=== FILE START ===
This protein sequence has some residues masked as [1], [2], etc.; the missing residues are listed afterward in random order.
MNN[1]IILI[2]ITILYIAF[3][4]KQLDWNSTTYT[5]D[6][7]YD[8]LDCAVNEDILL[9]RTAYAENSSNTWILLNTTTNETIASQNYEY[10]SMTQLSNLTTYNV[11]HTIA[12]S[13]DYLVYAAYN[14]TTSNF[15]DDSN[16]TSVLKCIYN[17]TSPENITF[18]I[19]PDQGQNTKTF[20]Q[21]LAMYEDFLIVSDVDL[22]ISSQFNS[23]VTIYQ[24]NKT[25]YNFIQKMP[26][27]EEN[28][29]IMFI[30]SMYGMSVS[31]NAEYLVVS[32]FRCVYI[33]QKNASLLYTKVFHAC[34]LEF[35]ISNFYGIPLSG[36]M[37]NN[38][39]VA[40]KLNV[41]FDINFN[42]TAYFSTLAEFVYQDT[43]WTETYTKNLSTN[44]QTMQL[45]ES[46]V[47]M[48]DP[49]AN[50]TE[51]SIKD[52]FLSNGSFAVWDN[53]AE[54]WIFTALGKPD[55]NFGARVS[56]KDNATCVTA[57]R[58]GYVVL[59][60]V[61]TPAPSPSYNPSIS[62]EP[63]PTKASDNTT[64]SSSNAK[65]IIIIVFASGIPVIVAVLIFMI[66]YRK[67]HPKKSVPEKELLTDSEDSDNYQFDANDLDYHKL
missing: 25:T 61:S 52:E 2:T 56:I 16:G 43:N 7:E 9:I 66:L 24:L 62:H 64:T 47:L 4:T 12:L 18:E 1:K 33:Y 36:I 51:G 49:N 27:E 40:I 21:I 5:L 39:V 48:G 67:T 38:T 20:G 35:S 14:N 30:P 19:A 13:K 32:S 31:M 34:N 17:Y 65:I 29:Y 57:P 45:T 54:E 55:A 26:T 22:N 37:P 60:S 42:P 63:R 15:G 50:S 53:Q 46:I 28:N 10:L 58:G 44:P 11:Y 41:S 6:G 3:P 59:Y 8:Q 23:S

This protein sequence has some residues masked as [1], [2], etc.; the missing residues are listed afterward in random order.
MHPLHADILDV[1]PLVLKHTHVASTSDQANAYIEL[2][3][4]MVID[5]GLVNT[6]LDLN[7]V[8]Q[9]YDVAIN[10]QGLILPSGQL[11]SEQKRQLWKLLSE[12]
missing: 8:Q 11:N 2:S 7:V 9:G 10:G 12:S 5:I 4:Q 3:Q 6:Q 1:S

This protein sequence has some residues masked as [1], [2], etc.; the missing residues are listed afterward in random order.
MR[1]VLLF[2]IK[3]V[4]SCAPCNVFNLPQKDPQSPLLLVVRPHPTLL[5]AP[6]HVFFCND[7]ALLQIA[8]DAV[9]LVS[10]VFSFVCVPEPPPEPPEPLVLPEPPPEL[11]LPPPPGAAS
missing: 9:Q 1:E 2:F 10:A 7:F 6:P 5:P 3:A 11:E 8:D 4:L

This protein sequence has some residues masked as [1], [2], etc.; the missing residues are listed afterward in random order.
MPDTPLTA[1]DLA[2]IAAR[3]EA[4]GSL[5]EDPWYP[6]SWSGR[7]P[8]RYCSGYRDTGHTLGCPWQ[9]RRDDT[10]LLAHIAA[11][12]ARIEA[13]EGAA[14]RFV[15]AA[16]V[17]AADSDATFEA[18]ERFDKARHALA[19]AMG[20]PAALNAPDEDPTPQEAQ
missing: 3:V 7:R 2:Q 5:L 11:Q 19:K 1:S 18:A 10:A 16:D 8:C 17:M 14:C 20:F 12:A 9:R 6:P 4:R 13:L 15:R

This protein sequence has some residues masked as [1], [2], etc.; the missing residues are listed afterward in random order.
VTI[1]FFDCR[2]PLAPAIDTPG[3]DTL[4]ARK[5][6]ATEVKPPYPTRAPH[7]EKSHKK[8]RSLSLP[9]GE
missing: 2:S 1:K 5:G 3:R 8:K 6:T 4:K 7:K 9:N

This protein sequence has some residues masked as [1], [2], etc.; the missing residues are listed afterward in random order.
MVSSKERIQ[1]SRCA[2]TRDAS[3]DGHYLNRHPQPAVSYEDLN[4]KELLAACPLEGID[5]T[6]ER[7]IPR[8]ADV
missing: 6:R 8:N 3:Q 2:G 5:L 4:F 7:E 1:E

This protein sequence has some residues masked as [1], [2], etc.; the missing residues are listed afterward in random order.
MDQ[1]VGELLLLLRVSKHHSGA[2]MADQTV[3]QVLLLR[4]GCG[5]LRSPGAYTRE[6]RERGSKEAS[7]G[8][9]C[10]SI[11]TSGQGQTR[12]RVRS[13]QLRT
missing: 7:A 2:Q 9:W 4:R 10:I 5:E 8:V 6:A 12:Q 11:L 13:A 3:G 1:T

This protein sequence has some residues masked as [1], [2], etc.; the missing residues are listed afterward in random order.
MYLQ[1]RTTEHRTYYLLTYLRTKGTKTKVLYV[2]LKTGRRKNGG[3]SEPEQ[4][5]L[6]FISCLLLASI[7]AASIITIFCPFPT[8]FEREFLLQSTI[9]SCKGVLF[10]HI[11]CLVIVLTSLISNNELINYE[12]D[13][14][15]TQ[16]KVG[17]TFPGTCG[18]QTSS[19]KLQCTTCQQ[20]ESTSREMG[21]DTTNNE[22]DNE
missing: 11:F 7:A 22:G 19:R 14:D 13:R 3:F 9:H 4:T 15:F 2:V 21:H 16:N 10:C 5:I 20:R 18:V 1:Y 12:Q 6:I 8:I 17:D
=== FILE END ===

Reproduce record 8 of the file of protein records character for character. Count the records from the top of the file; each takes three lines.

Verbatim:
This protein sequence has some residues masked as [1], [2], etc.; the missing residues are listed afterward in random order.
MYLQ[1]RTTEHRTYYLLTYLRTKGTKTKVLYV[2]LKTGRRKNGG[3]SEPEQ[4][5]L[6]FISCLLLASI[7]AASIITIFCPFPT[8]FEREFLLQSTI[9]SCKGVLF[10]HI[11]CLVIVLTSLISNNELINYE[12]D[13][14][15]TQ[16]KVG[17]TFPGTCG[18]QTSS[19]KLQCTTCQQ[20]ESTSREMG[21]DTTNNE[22]DNE
missing: 11:F 7:A 22:G 19:R 14:D 13:R 3:F 9:H 4:T 15:F 2:V 21:H 16:N 10:C 5:I 20:R 18:V 1:Y 12:Q 6:I 8:I 17:D